Beginning with a bang is Coyote Ragtime Show’s philosophy, and indeed, although the series maintains a fairly dizzying pace (owing to the thirteen episode format, as a twenty six episode series would have a heart attack maintaining this pace), the first episode is shown to be an act that couldn’t be followed.
The story is essentially that of Mister, an infamous criminal and ‘coyote’ seeking the legendary pirate king Bruce’s treasure, hidden on the soon to be destroyed planet Graceland. In the first episode we are introduced to the majority of the story’s central characters: inspector Angelica Burns, the police officer Chelsea, and the iconic Marciano’s 12 sisters, a band of assassins clad in the gothic Lolita fashion of Japan. The second episode is more middling, despite the introduction of a stronger comedy element, but manages to hold interest with the development of the story, characterised by the introduction of mainstay Franca, the supposed key to unlocking the treasure at Graceland. Mister and his crew, accompanied by Franca, then try to evade Marciano‘s 12 sisters and acquire the firepower, in a local priest, to reach Graceland. The final episode of the volume is standard Mission Impossible fare, with even the trademark music imitated for effect, but it is a good rendition and manages to adequately contextualise some of the reasons behind the rush to Graceland. What we have is then a fairly robust and intricate story, told from a number of perspectives for narrative technique and dramatic effect, but, as far as I can tell, there are some fairly glaring plot holes.
The later episodes are also laced with a tint of disappointment as the series manages to hold its ground and progress the story (plot twists galore as standard), but the first episode is the real thing. Loud, annoying sidekicks make all too significant a proportion of the character repertoire, and the rest either lack characterisation, or character! Later volumes will reveal which. But a tendency toward cheesy dialogue and unnecessary posturing, alongside the other flaws, aren’t quite capable of inundating the series. A fairly well-told story, good pacing and the audio-visual spectacle (most evident in the great action sequences) keep the series’ head above water.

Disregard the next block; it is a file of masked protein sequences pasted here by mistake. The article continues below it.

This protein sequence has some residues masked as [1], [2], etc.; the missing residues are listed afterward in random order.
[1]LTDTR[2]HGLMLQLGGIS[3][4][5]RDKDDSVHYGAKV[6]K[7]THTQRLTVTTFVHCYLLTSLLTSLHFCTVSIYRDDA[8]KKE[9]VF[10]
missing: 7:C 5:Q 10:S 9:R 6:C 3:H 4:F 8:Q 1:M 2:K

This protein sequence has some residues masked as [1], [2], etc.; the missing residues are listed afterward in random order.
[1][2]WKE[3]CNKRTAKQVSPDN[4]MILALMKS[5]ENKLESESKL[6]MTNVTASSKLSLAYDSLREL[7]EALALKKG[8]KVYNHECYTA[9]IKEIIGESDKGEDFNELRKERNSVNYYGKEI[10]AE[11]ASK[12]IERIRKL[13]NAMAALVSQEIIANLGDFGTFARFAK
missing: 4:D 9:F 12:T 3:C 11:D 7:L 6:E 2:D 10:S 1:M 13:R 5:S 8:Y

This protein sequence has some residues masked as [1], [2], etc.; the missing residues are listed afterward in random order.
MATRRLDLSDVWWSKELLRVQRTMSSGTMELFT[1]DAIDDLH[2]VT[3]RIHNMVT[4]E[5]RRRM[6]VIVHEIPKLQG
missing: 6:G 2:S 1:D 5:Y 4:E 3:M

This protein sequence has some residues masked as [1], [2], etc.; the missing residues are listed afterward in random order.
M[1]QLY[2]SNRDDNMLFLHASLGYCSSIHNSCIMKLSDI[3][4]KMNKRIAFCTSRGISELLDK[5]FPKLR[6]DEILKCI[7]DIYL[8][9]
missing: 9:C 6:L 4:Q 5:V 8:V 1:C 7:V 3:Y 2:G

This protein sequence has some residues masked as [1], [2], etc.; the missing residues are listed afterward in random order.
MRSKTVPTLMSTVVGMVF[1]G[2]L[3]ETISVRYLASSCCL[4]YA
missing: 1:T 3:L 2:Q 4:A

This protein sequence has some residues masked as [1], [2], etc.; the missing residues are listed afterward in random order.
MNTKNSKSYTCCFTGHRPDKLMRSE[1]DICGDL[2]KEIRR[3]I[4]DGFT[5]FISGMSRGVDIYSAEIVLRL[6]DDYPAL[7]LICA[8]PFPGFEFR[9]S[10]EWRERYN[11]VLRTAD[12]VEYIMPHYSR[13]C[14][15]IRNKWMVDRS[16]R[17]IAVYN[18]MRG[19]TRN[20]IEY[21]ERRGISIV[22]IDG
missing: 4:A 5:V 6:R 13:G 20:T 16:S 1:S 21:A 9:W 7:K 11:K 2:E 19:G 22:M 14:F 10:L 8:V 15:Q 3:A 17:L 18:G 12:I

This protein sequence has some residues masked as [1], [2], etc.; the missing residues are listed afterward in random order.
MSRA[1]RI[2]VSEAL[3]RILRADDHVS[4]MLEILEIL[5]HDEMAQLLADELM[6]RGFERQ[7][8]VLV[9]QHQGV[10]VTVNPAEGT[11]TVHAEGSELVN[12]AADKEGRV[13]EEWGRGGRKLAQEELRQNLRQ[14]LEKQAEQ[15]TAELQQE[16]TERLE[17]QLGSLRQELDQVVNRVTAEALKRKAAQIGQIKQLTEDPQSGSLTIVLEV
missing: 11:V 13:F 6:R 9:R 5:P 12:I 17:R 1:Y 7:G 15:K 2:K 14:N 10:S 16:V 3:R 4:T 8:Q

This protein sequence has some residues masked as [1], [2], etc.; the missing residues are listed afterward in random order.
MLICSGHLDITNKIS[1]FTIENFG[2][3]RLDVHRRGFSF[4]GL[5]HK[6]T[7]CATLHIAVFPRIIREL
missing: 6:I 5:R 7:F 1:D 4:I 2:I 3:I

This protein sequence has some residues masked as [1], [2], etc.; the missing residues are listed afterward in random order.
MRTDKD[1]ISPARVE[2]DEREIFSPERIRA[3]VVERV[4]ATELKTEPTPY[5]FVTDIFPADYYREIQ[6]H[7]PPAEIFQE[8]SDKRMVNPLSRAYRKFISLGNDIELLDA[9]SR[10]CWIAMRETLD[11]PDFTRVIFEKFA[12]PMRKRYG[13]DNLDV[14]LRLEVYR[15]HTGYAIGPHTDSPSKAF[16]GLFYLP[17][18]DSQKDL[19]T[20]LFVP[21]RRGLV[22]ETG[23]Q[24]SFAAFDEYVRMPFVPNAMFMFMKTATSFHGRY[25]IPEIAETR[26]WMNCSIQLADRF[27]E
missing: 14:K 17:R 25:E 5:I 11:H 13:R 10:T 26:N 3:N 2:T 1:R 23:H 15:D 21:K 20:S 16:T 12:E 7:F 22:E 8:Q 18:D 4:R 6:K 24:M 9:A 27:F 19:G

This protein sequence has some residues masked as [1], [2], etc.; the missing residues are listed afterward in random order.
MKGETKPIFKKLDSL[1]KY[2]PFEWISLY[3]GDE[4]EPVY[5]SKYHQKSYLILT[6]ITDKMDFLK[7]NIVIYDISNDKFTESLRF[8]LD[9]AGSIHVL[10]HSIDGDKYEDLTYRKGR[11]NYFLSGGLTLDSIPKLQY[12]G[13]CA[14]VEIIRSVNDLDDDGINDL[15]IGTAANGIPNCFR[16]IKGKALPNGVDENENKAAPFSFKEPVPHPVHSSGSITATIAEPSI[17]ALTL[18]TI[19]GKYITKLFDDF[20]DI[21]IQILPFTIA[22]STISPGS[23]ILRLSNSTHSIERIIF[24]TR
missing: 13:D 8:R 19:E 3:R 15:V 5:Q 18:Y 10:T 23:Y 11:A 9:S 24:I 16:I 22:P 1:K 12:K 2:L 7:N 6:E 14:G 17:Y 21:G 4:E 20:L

In the end, watching Coyote Ragtime Show is a little like watching Kill Bill, insofar as your praise or criticism will largely be formed around its style, which is an amalgamation of the old and the new, and an attempt to find some cool in between the two. Part detective story, part Western and part science fiction, Coyote Ragtime Show draws on elements of various genres to weave its story. The most immediate comparison would have to be Cowboy Bebop, which is at times remarkably similar to Coyote. This parallel is a disservice to the show in more ways than one however, as Coyote Ragtime Show has yet to match Bebop at its sharpest, but more importantly for this series, it is not just Bebop repackaged in a Wild West motif.
Although the first volume was a good springboard for the series, I can’t hide my suspicion that its hand has been revealed too early, and that there’s little room for digression now that the central movement (in the road to Graceland) is firmly established. There’s still some leeway for story development, but the series needs to diversify if it is to remain fresh enough to offset repetition.